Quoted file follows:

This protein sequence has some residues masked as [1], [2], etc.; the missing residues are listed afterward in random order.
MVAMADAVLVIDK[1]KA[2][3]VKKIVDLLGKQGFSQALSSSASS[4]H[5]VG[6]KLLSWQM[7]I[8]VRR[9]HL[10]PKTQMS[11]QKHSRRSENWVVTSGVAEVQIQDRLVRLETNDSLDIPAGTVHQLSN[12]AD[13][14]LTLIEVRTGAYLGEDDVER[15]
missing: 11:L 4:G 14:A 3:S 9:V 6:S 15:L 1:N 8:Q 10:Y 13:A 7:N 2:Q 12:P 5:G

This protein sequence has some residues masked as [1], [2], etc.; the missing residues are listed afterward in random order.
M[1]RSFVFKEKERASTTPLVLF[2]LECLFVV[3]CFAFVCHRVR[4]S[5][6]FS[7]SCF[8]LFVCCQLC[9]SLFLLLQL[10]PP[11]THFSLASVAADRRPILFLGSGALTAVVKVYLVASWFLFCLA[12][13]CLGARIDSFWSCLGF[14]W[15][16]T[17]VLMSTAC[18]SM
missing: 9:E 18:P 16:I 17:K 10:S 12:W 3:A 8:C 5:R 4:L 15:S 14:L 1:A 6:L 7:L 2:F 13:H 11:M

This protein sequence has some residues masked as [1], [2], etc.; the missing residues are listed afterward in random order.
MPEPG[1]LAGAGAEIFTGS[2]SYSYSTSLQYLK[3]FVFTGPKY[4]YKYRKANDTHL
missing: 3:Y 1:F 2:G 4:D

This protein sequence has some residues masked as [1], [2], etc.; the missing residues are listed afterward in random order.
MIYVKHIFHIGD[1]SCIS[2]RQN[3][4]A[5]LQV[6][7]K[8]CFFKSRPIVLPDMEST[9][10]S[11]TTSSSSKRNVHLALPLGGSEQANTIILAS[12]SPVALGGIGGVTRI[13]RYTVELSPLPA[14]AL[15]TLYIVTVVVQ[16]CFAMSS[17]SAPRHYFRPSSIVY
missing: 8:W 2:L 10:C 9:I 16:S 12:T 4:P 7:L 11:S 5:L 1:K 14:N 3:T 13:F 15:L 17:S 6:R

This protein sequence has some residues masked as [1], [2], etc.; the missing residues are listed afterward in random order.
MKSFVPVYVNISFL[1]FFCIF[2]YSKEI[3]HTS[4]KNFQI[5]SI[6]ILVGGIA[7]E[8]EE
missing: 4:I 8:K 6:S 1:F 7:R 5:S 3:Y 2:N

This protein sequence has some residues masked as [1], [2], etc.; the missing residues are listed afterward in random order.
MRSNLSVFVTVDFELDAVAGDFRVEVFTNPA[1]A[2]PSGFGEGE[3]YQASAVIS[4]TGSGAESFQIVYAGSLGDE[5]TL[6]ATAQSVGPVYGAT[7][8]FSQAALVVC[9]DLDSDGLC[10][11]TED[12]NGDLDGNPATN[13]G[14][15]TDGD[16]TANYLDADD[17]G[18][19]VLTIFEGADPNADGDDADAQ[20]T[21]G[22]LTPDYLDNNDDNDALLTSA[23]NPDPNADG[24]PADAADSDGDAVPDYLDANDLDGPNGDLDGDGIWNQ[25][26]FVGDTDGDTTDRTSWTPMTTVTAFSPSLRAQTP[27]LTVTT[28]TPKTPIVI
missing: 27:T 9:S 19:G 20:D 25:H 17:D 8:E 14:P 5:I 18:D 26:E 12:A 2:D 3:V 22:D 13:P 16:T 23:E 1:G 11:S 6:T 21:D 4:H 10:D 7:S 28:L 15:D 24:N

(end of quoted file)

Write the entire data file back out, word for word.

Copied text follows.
This protein sequence has some residues masked as [1], [2], etc.; the missing residues are listed afterward in random order.
MVAMADAVLVIDK[1]KA[2][3]VKKIVDLLGKQGFSQALSSSASS[4]H[5]VG[6]KLLSWQM[7]I[8]VRR[9]HL[10]PKTQMS[11]QKHSRRSENWVVTSGVAEVQIQDRLVRLETNDSLDIPAGTVHQLSN[12]AD[13][14]LTLIEVRTGAYLGEDDVER[15]
missing: 11:L 4:G 14:A 3:S 9:V 6:S 15:L 1:N 8:Q 10:Y 13:A 7:N 2:Q 12:P 5:G

This protein sequence has some residues masked as [1], [2], etc.; the missing residues are listed afterward in random order.
M[1]RSFVFKEKERASTTPLVLF[2]LECLFVV[3]CFAFVCHRVR[4]S[5][6]FS[7]SCF[8]LFVCCQLC[9]SLFLLLQL[10]PP[11]THFSLASVAADRRPILFLGSGALTAVVKVYLVASWFLFCLA[12][13]CLGARIDSFWSCLGF[14]W[15][16]T[17]VLMSTAC[18]SM
missing: 9:E 18:P 16:I 17:K 10:S 12:W 3:A 8:C 5:R 4:L 15:S 14:L 1:A 6:L 7:L 2:F 13:H 11:M

This protein sequence has some residues masked as [1], [2], etc.; the missing residues are listed afterward in random order.
MPEPG[1]LAGAGAEIFTGS[2]SYSYSTSLQYLK[3]FVFTGPKY[4]YKYRKANDTHL
missing: 3:Y 1:F 2:G 4:D

This protein sequence has some residues masked as [1], [2], etc.; the missing residues are listed afterward in random order.
MIYVKHIFHIGD[1]SCIS[2]RQN[3][4]A[5]LQV[6][7]K[8]CFFKSRPIVLPDMEST[9][10]S[11]TTSSSSKRNVHLALPLGGSEQANTIILAS[12]SPVALGGIGGVTRI[13]RYTVELSPLPA[14]AL[15]TLYIVTVVVQ[16]CFAMSS[17]SAPRHYFRPSSIVY
missing: 8:W 2:L 10:C 9:I 16:S 12:T 4:P 7:L 11:S 5:L 1:K 14:N 3:T 13:F 15:L 17:S 6:R

This protein sequence has some residues masked as [1], [2], etc.; the missing residues are listed afterward in random order.
MKSFVPVYVNISFL[1]FFCIF[2]YSKEI[3]HTS[4]KNFQI[5]SI[6]ILVGGIA[7]E[8]EE
missing: 4:I 8:K 6:S 1:F 7:R 5:S 3:Y 2:N

This protein sequence has some residues masked as [1], [2], etc.; the missing residues are listed afterward in random order.
MRSNLSVFVTVDFELDAVAGDFRVEVFTNPA[1]A[2]PSGFGEGE[3]YQASAVIS[4]TGSGAESFQIVYAGSLGDE[5]TL[6]ATAQSVGPVYGAT[7][8]FSQAALVVC[9]DLDSDGLC[10][11]TED[12]NGDLDGNPATN[13]G[14][15]TDGD[16]TANYLDADD[17]G[18][19]VLTIFEGADPNADGDDADAQ[20]T[21]G[22]LTPDYLDNNDDNDALLTSA[23]NPDPNADG[24]PADAADSDGDAVPDYLDANDLDGPNGDLDGDGIWNQ[25][26]FVGDTDGDTTDRTSWTPMTTVTAFSPSLRAQTP[27]LTVTT[28]TPKTPIVI
missing: 27:T 9:S 19:G 20:D 25:H 17:D 8:E 14:P 5:I 18:D 26:E 12:A 2:D 3:V 22:D 13:P 16:T 23:E 1:G 11:S 6:T 21:D 4:H 10:D 7:S 28:L 15:D 24:N